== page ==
-H.M.S. Hood Crew Information-
The Memories of Howard Denis Spense
by Howard Spense
Updated 06-May-2014

Howard was one of the lucky few to leave Hood just before she sailed to intercept Bismarck. He submitted his story to the website via our website forum in 2000

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A Charmed Life on the Ocean Wave, or, Memories of a Very Able Seaman Howard Denis Spence

My home town was Portsmouth in Hampshire and my father, Howard Ernest Spence served on H.M.S. Hampshire in World War One and luckily left her just before her final voyage when she was sunk with Lord Kitchener on board.

In WW2 I joined the Hood as an ordinary seaman in May 1940 at Plymouth. Among my shipmates that I remember were Jon Pertwee, Ian Seraillier (author of the "Silver Sword"), "Lofty" Bonner, "Mad" Grey, "Young" Coote, "Ginger" Fitch, "Nobby" Ball (who got married on his final leave), "Boy" Clayton, AB Miles, RR Gillichan, Christian Brau (Free French Navy), "Honest" Thomo the librarian, Edwards (the grandson of the Archbishop of Wales, St Asaph) and many other fine lads. Later I even had a chat with Admiral Somerville (a fine man) as I nipped up through the Admiral's Bridge and he suddenly appeared and said "Oi! Get your hair cut"! I replied "Yes Sir"! and went to my look-out post.

After convoy work in northern waters we left Scapa Flow in June 1940 with news of the fall of France and arrived at Gibraltar 23rd June 1940. Admiral Somerville took over command of Force H. We had shore leave and the main street in Gibraltar was a seething mass of sailors, soldiers, airmen and refugees. I remember having a few drinks in a bar and moving with mates to the main street and it was a mass of sailors and soldiers fighting each other. The next that I knew was being dumped in a picket boat and eventually it was dark and I fell asleep aboard the Hood. Eventually being awoken by crashes, explosions and gunfire, I staggered to the upper deck to my position as loader in the 4"AA guns crew and my mates warned me of trouble because there was an Italian air raid going on. CPO Sheppard listened to my excuses and I explained that my promotion board was coming up and that it would be a disaster if I went on Commander's Report. He relented and told me not to be so stupid in future and that kindness saved my life.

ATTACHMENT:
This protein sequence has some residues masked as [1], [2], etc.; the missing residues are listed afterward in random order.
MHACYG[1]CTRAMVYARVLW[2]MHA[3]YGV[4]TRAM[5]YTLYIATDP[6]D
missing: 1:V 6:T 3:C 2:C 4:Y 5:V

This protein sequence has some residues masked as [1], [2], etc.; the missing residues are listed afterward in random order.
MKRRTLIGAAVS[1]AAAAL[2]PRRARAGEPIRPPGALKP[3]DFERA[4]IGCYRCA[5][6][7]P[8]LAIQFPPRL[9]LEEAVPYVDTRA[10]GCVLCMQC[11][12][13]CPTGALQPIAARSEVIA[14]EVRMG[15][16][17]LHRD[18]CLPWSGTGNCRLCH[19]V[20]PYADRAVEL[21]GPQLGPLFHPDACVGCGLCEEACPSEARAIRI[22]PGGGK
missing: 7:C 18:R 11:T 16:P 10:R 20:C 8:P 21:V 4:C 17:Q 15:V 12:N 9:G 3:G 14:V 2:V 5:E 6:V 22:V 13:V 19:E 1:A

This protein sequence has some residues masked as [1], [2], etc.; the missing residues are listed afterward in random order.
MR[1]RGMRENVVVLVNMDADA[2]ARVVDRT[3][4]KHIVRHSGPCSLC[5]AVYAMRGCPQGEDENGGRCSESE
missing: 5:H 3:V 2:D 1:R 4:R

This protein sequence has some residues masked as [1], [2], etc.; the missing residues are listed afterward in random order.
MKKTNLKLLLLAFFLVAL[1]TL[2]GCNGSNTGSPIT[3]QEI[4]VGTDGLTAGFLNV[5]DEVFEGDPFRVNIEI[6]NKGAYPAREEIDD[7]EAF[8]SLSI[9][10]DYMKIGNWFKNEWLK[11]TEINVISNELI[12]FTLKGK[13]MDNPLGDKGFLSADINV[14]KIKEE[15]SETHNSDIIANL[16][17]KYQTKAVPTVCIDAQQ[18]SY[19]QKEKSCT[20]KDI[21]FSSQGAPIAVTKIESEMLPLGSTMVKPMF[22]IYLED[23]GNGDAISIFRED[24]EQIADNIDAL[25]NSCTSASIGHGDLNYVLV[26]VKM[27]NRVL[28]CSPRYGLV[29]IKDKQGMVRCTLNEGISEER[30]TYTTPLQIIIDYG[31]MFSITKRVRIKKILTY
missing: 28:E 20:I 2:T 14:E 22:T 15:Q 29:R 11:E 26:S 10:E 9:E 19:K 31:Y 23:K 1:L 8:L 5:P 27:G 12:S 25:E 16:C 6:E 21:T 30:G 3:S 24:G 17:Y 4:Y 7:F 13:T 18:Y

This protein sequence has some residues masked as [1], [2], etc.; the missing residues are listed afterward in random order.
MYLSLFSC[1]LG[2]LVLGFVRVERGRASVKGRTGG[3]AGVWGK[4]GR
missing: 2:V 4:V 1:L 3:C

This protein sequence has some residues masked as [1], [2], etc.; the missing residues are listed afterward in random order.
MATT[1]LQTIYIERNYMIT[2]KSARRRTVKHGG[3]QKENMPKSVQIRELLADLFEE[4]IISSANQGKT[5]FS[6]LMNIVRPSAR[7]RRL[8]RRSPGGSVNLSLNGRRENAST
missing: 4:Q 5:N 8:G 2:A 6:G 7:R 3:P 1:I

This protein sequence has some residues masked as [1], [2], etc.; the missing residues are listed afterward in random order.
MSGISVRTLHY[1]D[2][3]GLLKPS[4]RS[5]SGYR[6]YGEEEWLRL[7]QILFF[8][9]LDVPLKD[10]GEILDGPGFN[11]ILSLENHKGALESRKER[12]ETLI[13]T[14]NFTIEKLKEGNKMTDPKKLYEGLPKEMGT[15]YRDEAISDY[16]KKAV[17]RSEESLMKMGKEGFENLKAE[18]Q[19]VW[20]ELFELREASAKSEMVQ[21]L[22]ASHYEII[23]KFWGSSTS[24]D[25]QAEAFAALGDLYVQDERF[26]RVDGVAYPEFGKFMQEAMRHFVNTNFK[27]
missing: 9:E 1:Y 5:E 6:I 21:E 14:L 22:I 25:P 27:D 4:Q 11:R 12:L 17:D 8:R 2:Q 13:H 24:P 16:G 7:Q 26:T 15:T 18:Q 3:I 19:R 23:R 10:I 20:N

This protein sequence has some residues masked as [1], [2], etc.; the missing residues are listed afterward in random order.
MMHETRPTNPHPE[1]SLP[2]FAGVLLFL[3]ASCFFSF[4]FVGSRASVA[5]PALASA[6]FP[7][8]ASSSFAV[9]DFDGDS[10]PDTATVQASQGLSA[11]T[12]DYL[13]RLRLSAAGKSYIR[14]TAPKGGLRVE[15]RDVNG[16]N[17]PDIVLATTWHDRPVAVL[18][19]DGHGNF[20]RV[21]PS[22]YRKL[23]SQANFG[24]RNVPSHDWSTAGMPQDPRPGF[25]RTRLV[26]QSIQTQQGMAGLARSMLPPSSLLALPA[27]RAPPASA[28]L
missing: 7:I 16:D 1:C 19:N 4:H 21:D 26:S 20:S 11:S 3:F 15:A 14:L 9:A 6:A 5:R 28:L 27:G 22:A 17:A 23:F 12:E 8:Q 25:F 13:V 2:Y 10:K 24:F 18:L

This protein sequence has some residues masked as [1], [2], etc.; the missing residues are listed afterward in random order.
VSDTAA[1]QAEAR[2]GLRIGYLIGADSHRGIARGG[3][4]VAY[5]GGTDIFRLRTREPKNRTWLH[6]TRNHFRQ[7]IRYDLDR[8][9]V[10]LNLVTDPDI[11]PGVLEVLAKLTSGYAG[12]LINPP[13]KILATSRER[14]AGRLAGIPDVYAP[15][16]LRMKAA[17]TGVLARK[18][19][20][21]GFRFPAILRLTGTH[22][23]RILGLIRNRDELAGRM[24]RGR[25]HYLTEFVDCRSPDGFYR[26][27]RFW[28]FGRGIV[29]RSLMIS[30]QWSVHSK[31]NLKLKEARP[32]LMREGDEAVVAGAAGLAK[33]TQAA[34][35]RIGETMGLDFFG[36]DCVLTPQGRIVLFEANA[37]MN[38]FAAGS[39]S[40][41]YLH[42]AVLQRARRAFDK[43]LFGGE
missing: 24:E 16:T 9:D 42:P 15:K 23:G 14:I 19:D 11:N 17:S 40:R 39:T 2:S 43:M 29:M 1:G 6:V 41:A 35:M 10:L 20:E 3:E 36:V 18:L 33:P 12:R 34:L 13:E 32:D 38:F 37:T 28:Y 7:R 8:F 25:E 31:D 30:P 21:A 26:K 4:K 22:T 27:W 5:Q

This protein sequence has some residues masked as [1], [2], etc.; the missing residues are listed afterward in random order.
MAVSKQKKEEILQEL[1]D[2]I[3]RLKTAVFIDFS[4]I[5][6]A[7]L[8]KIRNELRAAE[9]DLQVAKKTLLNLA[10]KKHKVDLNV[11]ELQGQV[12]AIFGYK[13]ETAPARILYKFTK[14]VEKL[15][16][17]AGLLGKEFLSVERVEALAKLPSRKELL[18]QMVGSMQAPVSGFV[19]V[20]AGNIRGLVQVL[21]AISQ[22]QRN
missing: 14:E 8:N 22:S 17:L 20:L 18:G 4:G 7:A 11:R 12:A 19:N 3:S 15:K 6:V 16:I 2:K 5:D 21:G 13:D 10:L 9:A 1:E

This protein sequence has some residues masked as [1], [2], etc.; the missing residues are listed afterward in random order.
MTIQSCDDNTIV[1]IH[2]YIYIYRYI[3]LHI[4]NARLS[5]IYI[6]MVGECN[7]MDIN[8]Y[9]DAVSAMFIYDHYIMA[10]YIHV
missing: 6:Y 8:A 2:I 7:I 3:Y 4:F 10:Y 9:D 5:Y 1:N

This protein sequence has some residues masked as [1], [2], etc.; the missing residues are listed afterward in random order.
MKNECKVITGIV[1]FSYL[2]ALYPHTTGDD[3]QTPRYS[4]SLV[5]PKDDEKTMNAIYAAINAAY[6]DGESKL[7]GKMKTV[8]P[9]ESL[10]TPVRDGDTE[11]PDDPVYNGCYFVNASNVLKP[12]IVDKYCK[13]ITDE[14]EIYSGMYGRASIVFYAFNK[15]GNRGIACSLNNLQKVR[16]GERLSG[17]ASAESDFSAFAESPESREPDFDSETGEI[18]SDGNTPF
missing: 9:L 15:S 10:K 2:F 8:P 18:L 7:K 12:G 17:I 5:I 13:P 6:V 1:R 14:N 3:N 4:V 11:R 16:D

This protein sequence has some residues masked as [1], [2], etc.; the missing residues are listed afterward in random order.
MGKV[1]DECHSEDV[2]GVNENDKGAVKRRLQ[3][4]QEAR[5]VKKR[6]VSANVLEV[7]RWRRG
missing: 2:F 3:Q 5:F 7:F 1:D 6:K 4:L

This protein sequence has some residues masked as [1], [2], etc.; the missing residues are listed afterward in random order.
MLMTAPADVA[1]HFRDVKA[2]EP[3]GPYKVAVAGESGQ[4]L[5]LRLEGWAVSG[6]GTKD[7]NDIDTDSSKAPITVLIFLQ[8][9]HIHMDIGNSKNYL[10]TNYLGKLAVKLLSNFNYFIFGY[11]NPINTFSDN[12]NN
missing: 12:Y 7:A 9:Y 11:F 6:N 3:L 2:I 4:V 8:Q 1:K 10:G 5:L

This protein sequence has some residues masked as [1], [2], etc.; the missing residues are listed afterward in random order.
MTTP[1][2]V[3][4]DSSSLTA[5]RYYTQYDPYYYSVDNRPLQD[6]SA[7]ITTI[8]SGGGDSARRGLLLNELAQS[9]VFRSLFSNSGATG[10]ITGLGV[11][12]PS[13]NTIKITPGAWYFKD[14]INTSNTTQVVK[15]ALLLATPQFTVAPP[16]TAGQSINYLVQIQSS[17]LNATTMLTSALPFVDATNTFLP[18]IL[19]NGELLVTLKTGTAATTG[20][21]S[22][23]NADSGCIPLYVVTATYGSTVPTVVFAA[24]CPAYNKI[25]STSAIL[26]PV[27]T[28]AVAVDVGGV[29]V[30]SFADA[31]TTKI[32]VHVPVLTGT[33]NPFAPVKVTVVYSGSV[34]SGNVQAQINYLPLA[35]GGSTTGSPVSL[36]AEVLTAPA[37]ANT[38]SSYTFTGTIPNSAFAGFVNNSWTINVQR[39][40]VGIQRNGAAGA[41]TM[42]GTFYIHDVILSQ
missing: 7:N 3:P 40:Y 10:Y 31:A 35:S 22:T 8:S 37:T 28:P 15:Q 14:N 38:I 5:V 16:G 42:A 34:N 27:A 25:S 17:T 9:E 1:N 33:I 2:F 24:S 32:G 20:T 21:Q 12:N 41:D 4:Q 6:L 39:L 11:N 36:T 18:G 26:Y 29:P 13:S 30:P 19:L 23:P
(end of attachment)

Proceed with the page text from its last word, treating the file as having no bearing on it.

On July 3rd 1940 Force H sailed towards Oran to stop the French fleet from joining the Axis forces. Negotiations failed with tragic results and one French near miss showered our 4"AA gun with purple dyed water and I thought that I had been hit. The gunfire from the 15" and 4" guns was terrific and gave me tinitus as a legacy.

Later, back to Scapa Flow and forays into northern waters with the news that the German super battleship, the Bismarck was at sea. Some 13 of our crew, myself and Jon Pertwee included had draft chits to go south. Another was a matelot who had hit a PO with a rifle. On route to Pompey I stopped at a pub near Victoria station in London (Waterloo had been bombed) and at the end of the bar was a stocky chap in nondescript clothes - he was a deserter from the Hood - neither of us spoke, but went our separate ways.

I arrived home at Portsmouth by May 24th 1941 and heard a radio announcement that H.M.S. something-or-other had been sunk - we could not catch a name, but I had a presentiment that it was the Hood, and this was confirmed the next day. A telegram arrived for my parents and I took it from the telegraph boy "regret your son missing, presumed killed" - a further telegram arrived dated 29 May 1941 "your son not on board, regret anxiety caused". What a sad but lucky escape as only three were saved out of some 1400.

Strangely enough from early boyhood I have had a recurrent dream of a huge warship collapsing above me, a minute figure nearby - I have had a life bonus of some 58 years to date, for which I thank God.

Howard Denis Spence